By Hila Hanif
NTM-A Commander’s Action Group
KABUL — Nine suicide bombers staged an attack on the Intercontinental Hotel here, June 28, killing an estimated 11 people before they either blew themselves up or were killed by Afghan and Coalition Forces.
Major news publications such as TIME and The Guardian were quick to depict the ANSF response to the attack as incompetent and inadequate, saying that it was “embarrassing to the Afghan government” and providing a narrative that implied that coalition forces were the ones to quell the attack. They failed, however, to pick up on a number of facts that strongly prove otherwise.
Being based at NTM-A headquarters in Kabul, I had the opportunity to get details of the operation directly from those who were involved. I sat down with Ministry of Interior’s General Director of Intelligence, Maj. Gen. Fazli, who was at the scene of the attack moments after it started, to get his take of the events that transpired that night.
Shortly after the attack started at 9:50 p.m. on the 28th, Afghan security forces rushed to the scene, cordoning off the streets leading to the hotel. What was rare about the response was that in addition to the Police Crisis Response and Army Commando Units called in, several high-ranking officials from the Afghan government, including Minister of Interior Mohammadi, MOI General Director for Intelligence Fazli, ANP 101st Zone Commander Salangi, and other representatives of Afghanistan’s various security institutions, ignored the dangers of the ongoing attack and raced to the hotel in order to be fully engaged with the response. Col. Kemp Chester, who serves an NTM-A advisor, helped me understand how risky this was. In addition to the crossfire between insurgents and ANSF, the convergence of multiple response units added a layer of complexity to the operation.
Despite the news reports’ description of Intercontinental’s “heavily defended” security checkpoints, those checkpoints were primarily at the front side of the hotel and did not preclude the chance of attackers breaking into the hotel from other sides, as was likely the case on this night. One news report quoted an eyewitness claiming he saw police drop their weapons and run when the attack started—an indication that they are not ready to take lead of the country’s security. Although locally-employed security personnel were present during the initial attack on the hotel, these personnel are not Afghan National Security Forces, who were called in to respond. ANP Crisis Response units and ANA Commando units, both of whom have received specialized training for operations, represent the high-quality law-enforcement and counter-terrorism units that Coalition forces are helping recruit, train, and assign. Fazli described the scene, “I swear, police personnel [who were part of backup units] were pleading with the Minister to send them in.”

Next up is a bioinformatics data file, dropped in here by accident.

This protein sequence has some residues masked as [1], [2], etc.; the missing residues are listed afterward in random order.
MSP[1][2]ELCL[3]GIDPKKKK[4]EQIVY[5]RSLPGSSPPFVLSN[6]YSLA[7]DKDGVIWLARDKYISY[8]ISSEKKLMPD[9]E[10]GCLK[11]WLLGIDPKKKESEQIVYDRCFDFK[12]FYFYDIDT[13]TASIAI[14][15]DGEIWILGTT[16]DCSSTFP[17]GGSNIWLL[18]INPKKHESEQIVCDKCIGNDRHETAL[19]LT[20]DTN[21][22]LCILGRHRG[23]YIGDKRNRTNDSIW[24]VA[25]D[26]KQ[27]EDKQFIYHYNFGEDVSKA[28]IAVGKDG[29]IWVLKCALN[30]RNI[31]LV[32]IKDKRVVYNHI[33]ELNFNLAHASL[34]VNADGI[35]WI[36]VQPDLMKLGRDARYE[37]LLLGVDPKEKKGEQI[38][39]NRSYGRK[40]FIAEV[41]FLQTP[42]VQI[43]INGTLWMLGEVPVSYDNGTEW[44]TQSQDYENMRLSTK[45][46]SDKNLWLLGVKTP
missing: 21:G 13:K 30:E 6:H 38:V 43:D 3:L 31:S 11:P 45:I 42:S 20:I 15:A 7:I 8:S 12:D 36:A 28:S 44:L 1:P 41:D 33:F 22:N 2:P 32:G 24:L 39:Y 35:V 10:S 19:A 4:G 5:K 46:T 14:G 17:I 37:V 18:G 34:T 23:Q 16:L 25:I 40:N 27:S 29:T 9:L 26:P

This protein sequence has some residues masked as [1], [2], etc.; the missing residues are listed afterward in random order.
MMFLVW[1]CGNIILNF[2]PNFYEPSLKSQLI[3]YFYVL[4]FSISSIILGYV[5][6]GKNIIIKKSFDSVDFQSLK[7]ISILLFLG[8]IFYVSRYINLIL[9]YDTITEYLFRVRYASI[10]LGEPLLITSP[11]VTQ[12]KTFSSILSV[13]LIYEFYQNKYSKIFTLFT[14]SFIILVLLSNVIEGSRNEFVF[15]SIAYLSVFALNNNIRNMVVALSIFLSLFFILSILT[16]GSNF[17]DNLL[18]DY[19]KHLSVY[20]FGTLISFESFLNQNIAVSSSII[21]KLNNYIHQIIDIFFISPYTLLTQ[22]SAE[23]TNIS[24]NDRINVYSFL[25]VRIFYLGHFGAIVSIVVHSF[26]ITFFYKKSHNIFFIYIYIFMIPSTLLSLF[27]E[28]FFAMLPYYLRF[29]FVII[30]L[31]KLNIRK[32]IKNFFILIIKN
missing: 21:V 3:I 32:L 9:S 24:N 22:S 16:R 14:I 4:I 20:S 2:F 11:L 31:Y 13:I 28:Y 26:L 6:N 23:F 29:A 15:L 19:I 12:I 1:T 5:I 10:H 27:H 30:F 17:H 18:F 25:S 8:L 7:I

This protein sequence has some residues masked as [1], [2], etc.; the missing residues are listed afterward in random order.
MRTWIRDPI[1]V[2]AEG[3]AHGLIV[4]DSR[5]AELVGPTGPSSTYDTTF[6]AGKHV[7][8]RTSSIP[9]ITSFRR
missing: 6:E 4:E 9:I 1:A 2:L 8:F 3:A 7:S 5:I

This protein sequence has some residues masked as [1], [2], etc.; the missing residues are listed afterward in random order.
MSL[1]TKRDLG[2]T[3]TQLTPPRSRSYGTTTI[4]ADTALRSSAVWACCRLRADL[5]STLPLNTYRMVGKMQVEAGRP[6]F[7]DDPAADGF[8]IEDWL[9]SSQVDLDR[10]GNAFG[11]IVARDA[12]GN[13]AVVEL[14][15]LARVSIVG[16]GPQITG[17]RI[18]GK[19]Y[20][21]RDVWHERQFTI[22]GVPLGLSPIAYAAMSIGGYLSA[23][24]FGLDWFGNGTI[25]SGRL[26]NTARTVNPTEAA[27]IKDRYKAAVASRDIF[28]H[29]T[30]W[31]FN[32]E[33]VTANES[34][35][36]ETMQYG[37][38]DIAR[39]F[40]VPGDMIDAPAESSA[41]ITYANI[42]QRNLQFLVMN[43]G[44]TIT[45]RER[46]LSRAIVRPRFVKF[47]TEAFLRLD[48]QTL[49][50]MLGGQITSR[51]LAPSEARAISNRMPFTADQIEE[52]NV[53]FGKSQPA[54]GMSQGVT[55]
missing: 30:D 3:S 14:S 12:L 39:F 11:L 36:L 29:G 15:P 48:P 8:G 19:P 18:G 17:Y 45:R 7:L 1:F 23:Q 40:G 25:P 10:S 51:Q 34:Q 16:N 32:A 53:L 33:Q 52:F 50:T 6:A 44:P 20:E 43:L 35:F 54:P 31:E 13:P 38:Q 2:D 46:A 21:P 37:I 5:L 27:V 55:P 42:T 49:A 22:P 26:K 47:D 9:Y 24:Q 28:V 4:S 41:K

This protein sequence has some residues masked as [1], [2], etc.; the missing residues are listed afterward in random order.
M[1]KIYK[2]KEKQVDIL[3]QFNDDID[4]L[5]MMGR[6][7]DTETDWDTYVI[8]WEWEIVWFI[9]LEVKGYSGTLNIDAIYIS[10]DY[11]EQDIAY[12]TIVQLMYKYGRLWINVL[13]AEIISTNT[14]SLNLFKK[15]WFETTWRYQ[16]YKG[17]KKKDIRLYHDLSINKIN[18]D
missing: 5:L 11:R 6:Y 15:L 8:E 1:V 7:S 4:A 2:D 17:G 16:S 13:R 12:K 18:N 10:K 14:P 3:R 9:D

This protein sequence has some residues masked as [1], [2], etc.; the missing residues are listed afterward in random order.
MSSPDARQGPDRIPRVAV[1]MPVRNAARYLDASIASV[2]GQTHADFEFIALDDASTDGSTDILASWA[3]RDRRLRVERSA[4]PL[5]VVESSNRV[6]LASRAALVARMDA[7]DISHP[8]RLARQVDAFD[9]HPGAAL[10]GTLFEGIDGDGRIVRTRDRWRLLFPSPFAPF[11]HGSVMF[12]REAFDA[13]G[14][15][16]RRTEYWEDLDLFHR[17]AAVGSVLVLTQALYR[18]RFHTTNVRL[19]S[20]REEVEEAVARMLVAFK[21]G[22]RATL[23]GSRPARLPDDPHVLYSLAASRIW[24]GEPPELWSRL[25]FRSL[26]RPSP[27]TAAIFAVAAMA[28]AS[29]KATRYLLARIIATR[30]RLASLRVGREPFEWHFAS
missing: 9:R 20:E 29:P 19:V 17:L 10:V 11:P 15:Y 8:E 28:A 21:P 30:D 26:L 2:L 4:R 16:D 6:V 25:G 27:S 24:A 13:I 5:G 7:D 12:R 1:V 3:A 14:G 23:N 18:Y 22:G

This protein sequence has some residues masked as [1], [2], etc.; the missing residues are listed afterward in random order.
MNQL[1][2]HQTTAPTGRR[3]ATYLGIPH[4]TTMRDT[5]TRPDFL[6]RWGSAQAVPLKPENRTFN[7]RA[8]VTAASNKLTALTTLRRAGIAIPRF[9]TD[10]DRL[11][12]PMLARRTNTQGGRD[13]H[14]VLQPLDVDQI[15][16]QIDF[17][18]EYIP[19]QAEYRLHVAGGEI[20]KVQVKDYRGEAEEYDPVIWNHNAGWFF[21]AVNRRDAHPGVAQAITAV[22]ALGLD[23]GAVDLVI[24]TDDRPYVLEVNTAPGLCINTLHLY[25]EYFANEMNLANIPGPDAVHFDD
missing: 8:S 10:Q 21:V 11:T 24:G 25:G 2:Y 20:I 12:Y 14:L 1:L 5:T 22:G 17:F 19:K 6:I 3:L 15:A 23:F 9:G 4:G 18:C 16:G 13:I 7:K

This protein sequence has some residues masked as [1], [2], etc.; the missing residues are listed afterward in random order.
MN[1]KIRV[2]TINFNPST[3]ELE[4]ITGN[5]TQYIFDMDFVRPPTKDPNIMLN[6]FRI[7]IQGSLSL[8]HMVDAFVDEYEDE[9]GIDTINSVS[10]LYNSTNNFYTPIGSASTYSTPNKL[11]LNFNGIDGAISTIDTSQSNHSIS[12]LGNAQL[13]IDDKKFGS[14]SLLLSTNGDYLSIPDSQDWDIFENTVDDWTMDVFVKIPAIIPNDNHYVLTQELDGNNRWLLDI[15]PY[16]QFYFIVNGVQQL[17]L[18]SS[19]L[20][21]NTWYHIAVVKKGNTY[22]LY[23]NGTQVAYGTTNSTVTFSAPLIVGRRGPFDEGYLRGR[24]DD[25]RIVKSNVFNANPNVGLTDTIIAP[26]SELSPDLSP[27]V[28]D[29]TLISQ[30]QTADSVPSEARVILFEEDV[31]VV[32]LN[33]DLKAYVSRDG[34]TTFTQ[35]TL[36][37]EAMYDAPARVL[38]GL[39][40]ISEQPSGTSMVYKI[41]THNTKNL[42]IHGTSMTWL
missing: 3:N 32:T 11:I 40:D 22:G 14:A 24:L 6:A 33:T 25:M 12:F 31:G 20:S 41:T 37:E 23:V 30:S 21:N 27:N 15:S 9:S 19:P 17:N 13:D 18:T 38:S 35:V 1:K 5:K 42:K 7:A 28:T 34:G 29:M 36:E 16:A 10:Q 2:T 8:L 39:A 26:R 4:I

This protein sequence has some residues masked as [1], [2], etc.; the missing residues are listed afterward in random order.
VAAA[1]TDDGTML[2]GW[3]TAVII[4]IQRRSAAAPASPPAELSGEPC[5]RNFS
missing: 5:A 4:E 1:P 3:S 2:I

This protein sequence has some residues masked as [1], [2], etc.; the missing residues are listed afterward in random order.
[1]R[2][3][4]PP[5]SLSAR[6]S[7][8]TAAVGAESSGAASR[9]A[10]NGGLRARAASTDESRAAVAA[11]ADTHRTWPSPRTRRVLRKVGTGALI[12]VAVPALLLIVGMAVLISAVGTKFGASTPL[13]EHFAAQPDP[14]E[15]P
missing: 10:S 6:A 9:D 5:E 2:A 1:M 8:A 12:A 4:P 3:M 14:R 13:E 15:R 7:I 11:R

Afghan leadership made a quick decision to cut off the hotel’s electricity in order to impair the insurgents’ capabilities to target guests. Afghan Commandos with night vision capabilities were called in to help force attackers up to the roof of the hotel, where one insurgent, in an act of desperation, blew himself up and others were shot down. As headlines have highlighted, a NATO helicopter did come in to support the operation, as the fledgling Afghan Air Force is still in the process of building its air capabilities with assistance from NTM-A, and are not yet fully capable of conducting night operations.
Fazli noted that insurgents have plotted many other attacks in Kabul and around the country, but through strong cooperation between Afghan and coalition intelligence units, they have managed to thwart the overwhelming majority of planned attacks. In this instance, although the attackers’ stated intent was to target foreign and high-profile Afghan guests, the majority of those killed were honorable members of the hotel’s security staff and Afghan National Police.
The media coverage of this event is part of a trend of news that discounts not only the increased capabilities of the ANSF, but undermines the bravery and dedication of those who are working to secure their country. Insurgents will continue to try and stage attacks around Afghanistan, including in the capital, but this is not evidence that Afghan security forces are incapable; rather, it is evidence that they are needed. If the scene was nearly as terrifying as pictures depict, I can’t imagine that the forces, Afghan and Coalition, who risked their lives that night did not know what they were getting themselves into. In response to these heroic actions, the Afghan government recognized the achievement of its forces and awarded the Afghan Medal of Honor to a member of the Crisis Response Unit for his leadership during the attack. General Petraeus also publicly recognized the actions of these Afghans and contrasted this attack to the Mumbai attacks of 2008, in which 10 gunmen were responsible for killing 164 people in an attack that took several days to end. I hope that international media will start to recognize the progress that has truly been made in this country.
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